Humans have been eating blackberries for thousands of years. We know this because they were found in remains from a bog body in Denmark that was dated about about 2500 years ago. They grow wild in Europe and many parts of North America. There are countless varieties of blackberries, along with the wild ones. You can eat them in jams, jellies, pies, make wine from them, or simply eat them as fresh berries. But what about your dog? Can dogs eat blackberries? You’ll be happy to learn that blackberries are safe for dogs to eat, in moderation.
Blackberries are considered to be one of the healthiest berries you can share with your dog though they aren’t actually berries. Botanically speaking, blackberries are an aggregate fruit made up of small drupelets. Most people simply refer to them as berries. There are nearly 400 different species of blackberries. They are closely related to the raspberry.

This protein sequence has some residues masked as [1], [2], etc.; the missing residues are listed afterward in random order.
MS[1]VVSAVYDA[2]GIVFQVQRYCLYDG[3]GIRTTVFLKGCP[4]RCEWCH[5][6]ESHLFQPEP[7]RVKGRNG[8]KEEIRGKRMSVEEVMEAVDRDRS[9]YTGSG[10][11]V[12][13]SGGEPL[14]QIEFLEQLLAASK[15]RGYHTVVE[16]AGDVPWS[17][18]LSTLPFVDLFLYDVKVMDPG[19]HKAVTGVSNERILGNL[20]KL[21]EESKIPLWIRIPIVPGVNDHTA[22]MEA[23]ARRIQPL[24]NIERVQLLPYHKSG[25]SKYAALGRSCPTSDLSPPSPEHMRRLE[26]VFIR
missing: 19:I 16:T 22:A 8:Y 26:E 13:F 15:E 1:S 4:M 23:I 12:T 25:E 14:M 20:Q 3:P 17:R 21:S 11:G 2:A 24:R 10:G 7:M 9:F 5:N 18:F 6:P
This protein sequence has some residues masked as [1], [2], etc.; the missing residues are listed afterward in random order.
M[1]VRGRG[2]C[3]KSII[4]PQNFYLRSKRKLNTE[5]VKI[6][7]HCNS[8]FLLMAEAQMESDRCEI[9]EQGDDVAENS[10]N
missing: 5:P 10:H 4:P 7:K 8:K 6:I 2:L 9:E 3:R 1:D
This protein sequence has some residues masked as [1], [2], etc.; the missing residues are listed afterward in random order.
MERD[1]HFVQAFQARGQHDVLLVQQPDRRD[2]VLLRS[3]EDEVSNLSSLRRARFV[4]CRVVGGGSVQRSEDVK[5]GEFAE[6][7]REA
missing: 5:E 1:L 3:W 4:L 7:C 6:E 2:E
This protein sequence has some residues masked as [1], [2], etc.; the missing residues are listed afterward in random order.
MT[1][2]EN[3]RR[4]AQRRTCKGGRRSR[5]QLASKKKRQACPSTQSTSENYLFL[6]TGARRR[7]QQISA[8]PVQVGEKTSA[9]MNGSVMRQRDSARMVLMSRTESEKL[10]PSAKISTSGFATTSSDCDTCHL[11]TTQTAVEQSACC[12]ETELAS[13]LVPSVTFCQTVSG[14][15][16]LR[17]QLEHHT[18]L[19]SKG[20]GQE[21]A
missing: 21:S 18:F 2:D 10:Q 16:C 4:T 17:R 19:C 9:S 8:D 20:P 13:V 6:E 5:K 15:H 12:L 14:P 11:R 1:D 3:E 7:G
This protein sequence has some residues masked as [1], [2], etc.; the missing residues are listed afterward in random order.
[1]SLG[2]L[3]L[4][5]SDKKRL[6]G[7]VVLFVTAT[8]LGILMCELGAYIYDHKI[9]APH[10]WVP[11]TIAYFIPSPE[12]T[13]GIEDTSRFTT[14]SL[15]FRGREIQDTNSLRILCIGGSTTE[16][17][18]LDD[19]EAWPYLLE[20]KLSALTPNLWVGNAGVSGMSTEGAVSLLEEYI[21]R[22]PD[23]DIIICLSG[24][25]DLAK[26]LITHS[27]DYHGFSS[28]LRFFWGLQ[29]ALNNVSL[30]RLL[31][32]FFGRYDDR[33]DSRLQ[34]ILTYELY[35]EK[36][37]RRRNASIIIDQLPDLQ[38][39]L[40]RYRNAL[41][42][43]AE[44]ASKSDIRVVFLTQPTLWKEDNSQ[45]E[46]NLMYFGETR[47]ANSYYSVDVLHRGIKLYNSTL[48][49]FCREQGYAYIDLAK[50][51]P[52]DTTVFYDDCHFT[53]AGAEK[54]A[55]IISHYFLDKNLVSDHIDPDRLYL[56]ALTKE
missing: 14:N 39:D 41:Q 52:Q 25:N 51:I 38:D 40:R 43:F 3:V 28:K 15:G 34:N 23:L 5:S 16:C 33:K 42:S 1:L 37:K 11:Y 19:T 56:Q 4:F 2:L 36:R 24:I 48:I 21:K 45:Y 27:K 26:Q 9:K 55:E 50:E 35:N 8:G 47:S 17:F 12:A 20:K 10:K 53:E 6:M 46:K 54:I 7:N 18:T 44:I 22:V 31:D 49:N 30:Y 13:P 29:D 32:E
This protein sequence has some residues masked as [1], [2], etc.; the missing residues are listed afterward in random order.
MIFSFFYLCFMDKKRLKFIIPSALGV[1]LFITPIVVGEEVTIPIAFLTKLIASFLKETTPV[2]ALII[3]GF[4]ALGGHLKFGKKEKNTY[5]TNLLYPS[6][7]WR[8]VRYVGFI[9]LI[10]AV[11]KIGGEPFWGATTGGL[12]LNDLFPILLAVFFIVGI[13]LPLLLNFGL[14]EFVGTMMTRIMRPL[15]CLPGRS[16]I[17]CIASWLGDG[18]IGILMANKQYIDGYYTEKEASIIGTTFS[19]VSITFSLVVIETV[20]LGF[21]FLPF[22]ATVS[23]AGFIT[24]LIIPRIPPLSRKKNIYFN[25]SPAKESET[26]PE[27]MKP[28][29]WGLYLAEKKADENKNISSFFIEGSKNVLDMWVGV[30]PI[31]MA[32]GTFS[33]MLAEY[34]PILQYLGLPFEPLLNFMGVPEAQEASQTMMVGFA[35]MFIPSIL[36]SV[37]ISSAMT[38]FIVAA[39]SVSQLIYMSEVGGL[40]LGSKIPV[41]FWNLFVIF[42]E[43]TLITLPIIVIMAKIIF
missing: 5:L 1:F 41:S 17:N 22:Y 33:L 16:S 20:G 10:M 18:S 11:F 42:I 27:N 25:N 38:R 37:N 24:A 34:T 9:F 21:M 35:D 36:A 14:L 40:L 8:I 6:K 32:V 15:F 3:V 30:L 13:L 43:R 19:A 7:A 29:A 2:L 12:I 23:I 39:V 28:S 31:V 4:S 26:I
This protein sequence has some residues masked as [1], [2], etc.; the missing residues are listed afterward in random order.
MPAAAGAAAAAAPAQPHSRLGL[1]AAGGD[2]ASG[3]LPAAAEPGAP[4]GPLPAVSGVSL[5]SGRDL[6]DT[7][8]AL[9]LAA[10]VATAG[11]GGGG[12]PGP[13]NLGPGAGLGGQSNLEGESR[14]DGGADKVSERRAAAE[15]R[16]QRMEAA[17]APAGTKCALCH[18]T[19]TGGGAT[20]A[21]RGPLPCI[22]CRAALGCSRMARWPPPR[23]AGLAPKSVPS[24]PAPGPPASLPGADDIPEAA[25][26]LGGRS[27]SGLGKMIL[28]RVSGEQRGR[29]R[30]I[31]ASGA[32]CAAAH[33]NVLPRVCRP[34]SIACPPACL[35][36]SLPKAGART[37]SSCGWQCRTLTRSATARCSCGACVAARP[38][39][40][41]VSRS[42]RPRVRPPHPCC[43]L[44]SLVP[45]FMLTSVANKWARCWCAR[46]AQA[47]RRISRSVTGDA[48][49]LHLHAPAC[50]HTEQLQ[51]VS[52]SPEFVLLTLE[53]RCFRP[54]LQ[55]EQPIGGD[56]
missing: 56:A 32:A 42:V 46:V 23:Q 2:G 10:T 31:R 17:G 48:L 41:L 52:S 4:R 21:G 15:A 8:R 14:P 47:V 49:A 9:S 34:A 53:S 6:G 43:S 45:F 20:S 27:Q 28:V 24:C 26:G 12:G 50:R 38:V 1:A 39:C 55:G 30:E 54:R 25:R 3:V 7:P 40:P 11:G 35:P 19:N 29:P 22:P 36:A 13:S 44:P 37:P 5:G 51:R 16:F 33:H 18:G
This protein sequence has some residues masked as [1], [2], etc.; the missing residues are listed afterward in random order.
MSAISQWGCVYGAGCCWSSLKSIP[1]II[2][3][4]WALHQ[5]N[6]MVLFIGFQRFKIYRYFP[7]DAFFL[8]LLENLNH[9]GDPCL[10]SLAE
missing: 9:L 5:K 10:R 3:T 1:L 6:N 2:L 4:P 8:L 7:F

Fresh blackberries contain 11 percent protein, 10 percent fats, and 79 percent carbohydrates. They are very low in saturated fat, cholesterol, and sodium.
Blackberries are a good source of vitamin E (alpha tocopherol), folate, magnesium, potassium, and copper. They are an excellent source of dietary fiber, vitamin C, vitamin K, and manganese.
Blackberries do contain sugars though not as much sugar as some other fruits and berries.
One cup of fresh blackberries contains about 62 calories, one gram of fat, and 14 carbohydrates. They are low on the glycemic index at 25 so they are unlikely to spike blood sugar levels. Their glycemic load is 4, which is very low.